“Anything is art if an artist says it is,” Duchamp proclaimed. But he likely would have scoffed at the banana’s $120,000 price tag because he believed art was so commercialized “it has become one of the most trivial activities of our epoch.”
Duchamp’s legacy as the father of conceptual art and the readymade is on display in Marcel Duchamp: The Barbara and Aaron Levine Collection at the Hirshhorn Museum, featuring more than 35 works by Duchamp, including his readymades, paintings, and experiments in optical art. The Hirshhorn, which previously had only one work by Duchamp, now ranks near the Philadelphia Museum of Art and the Museum of Modern Art as holding the most prominent public collections of his work. The gift from the Levines also includes letters by Duchamp and portraits of him by Man Ray, Diane Arbus, and others.
Born in France in 1887, Duchamp’s career began in Paris but he eventually found a more receptive audience in New York, where he moved in 1915 to escape the devastation of World War I. Even though “Fountain” was refused by the newly formed Society of Independent Artists’ exhibition in 1917, a photo of the urinal by Alfred Stieglitz published in the journal The Blind Man helped cement Duchamp’s reputation as an iconoclast who brushed along the edges of several art movements without fully embracing any of them. An original copy of the journal is in the Hirshhorn exhibition, along with a collotype of his Cubist-inspired painting “Nude Descending a Staircase, No. 2.” It was rejected by the tradition-bound organizers of the Salon des Indépendants exhibition in Paris in 1912 and was ridiculed a year later at the seminal Armory Show in New York. Those experiences planted the seeds of Duchamp’s distrust of the conservatism of the art world, from which he withdrew for a time to focus on his fascination with chess.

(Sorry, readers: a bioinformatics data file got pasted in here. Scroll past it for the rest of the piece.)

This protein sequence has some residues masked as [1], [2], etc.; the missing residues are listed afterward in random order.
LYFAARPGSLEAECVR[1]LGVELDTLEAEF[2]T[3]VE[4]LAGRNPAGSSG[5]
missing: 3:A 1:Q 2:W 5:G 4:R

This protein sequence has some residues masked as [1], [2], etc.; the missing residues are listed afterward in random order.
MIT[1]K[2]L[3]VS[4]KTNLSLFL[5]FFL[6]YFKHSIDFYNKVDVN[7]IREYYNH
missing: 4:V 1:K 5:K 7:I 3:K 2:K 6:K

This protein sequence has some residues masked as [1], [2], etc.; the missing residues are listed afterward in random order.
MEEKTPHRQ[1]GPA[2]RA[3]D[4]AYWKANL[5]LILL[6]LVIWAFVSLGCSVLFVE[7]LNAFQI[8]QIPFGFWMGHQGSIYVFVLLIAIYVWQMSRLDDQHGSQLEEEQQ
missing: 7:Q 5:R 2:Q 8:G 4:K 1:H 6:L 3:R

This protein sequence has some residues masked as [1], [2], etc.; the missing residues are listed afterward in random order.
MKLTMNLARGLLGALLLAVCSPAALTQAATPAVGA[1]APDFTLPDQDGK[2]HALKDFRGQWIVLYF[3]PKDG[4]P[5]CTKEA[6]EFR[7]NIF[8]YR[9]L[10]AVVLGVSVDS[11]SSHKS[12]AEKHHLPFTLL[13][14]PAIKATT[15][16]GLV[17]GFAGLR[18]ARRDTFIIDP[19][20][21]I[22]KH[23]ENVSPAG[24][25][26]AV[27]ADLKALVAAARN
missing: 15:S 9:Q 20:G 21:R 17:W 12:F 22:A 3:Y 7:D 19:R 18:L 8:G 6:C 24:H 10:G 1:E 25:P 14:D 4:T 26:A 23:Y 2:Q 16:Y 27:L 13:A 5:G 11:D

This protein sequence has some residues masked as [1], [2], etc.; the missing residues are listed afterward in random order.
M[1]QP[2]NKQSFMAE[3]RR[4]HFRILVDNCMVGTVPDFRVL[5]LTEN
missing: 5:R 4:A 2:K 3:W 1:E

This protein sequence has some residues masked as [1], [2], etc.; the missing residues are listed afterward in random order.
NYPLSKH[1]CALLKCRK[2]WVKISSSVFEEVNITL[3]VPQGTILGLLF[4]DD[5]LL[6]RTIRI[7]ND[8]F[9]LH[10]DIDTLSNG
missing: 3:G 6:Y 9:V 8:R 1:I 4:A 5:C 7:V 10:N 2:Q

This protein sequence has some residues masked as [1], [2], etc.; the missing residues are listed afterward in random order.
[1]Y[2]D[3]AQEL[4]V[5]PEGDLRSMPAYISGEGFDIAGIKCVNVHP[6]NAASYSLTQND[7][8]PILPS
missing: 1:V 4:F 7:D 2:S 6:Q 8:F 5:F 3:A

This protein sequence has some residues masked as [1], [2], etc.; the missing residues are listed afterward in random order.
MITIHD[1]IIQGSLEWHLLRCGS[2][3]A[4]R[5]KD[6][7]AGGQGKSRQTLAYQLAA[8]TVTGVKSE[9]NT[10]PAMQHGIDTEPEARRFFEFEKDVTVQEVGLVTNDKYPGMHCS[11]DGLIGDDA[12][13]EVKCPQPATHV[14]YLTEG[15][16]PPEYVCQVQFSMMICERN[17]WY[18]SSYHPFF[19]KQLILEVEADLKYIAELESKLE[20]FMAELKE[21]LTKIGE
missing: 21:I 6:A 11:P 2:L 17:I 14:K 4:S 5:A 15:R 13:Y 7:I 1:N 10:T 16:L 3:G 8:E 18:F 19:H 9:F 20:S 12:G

The Hirshhorn exhibition also includes 1960s editions of some of Duchamp’s readymades that were originally created five decades earlier, including “Comb” (“Peigne“) and “Hat Rack” (“Porte-chapeaux“). These later editions test the bounds of conceptual art. Is an edition (or addition) of eight hat racks that Duchamp deemed to be art in 1964 any different than the original hat rack from 1917? What if Duchamp opened a comb factory and proclaimed that thousands of combs were now art? When does conceptualism ultimately reach its absurd end point?